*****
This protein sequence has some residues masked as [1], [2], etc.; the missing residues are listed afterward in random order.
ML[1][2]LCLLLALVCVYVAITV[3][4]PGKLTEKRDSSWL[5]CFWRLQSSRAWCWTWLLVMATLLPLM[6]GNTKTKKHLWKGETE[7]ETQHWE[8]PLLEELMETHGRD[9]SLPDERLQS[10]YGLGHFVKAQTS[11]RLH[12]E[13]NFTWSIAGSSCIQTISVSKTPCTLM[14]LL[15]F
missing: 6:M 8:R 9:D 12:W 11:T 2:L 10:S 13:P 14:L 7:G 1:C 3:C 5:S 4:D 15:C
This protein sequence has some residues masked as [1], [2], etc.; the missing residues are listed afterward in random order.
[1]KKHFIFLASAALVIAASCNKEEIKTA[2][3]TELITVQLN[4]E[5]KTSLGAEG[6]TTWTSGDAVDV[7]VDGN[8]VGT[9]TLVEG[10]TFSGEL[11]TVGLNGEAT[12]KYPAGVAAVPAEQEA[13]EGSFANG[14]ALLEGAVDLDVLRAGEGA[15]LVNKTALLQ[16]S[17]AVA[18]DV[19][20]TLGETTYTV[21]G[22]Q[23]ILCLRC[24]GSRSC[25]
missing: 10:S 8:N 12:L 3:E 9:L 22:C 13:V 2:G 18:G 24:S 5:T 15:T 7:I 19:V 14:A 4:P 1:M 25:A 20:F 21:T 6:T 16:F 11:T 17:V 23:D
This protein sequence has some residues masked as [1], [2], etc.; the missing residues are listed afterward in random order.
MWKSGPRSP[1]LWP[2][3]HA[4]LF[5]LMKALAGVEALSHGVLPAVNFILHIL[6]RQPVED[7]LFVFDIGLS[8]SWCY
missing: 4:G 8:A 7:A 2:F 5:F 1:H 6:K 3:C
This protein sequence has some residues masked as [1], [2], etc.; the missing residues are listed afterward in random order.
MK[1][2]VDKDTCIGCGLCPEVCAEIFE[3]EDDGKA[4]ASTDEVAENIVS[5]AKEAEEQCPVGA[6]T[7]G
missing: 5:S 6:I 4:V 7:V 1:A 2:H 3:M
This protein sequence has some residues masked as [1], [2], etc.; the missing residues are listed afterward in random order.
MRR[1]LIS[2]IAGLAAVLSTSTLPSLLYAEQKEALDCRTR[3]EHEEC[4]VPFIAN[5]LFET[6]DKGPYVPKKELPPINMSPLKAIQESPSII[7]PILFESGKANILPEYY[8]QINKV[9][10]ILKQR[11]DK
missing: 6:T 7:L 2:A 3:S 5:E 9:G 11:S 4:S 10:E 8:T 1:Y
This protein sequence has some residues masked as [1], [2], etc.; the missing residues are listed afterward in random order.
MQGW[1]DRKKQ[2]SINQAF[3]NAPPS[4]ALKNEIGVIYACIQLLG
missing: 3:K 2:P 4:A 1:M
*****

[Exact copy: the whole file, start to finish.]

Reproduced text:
This protein sequence has some residues masked as [1], [2], etc.; the missing residues are listed afterward in random order.
ML[1][2]LCLLLALVCVYVAITV[3][4]PGKLTEKRDSSWL[5]CFWRLQSSRAWCWTWLLVMATLLPLM[6]GNTKTKKHLWKGETE[7]ETQHWE[8]PLLEELMETHGRD[9]SLPDERLQS[10]YGLGHFVKAQTS[11]RLH[12]E[13]NFTWSIAGSSCIQTISVSKTPCTLM[14]LL[15]F
missing: 6:M 8:R 9:D 12:W 11:T 2:L 10:S 13:P 14:L 7:G 1:C 3:C 5:S 4:D 15:C
This protein sequence has some residues masked as [1], [2], etc.; the missing residues are listed afterward in random order.
[1]KKHFIFLASAALVIAASCNKEEIKTA[2][3]TELITVQLN[4]E[5]KTSLGAEG[6]TTWTSGDAVDV[7]VDGN[8]VGT[9]TLVEG[10]TFSGEL[11]TVGLNGEAT[12]KYPAGVAAVPAEQEA[13]EGSFANG[14]ALLEGAVDLDVLRAGEGA[15]LVNKTALLQ[16]S[17]AVA[18]DV[19][20]TLGETTYTV[21]G[22]Q[23]ILCLRC[24]GSRSC[25]
missing: 10:S 8:N 12:L 3:E 9:L 22:C 13:V 2:G 18:G 24:S 5:T 15:T 7:I 19:V 14:A 4:P 1:M 25:A 20:F 21:T 6:T 16:F 11:T 17:V 23:D
This protein sequence has some residues masked as [1], [2], etc.; the missing residues are listed afterward in random order.
MWKSGPRSP[1]LWP[2][3]HA[4]LF[5]LMKALAGVEALSHGVLPAVNFILHIL[6]RQPVED[7]LFVFDIGLS[8]SWCY
missing: 4:G 8:A 7:A 2:F 5:F 1:H 6:K 3:C
This protein sequence has some residues masked as [1], [2], etc.; the missing residues are listed afterward in random order.
MK[1][2]VDKDTCIGCGLCPEVCAEIFE[3]EDDGKA[4]ASTDEVAENIVS[5]AKEAEEQCPVGA[6]T[7]G
missing: 5:S 6:I 4:V 7:V 1:A 2:H 3:M
This protein sequence has some residues masked as [1], [2], etc.; the missing residues are listed afterward in random order.
MRR[1]LIS[2]IAGLAAVLSTSTLPSLLYAEQKEALDCRTR[3]EHEEC[4]VPFIAN[5]LFET[6]DKGPYVPKKELPPINMSPLKAIQESPSII[7]PILFESGKANILPEYY[8]QINKV[9][10]ILKQR[11]DK
missing: 6:T 7:L 2:A 3:S 5:E 9:G 11:S 4:S 10:E 8:T 1:Y
This protein sequence has some residues masked as [1], [2], etc.; the missing residues are listed afterward in random order.
MQGW[1]DRKKQ[2]SINQAF[3]NAPPS[4]ALKNEIGVIYACIQLLG
missing: 3:K 2:P 4:A 1:M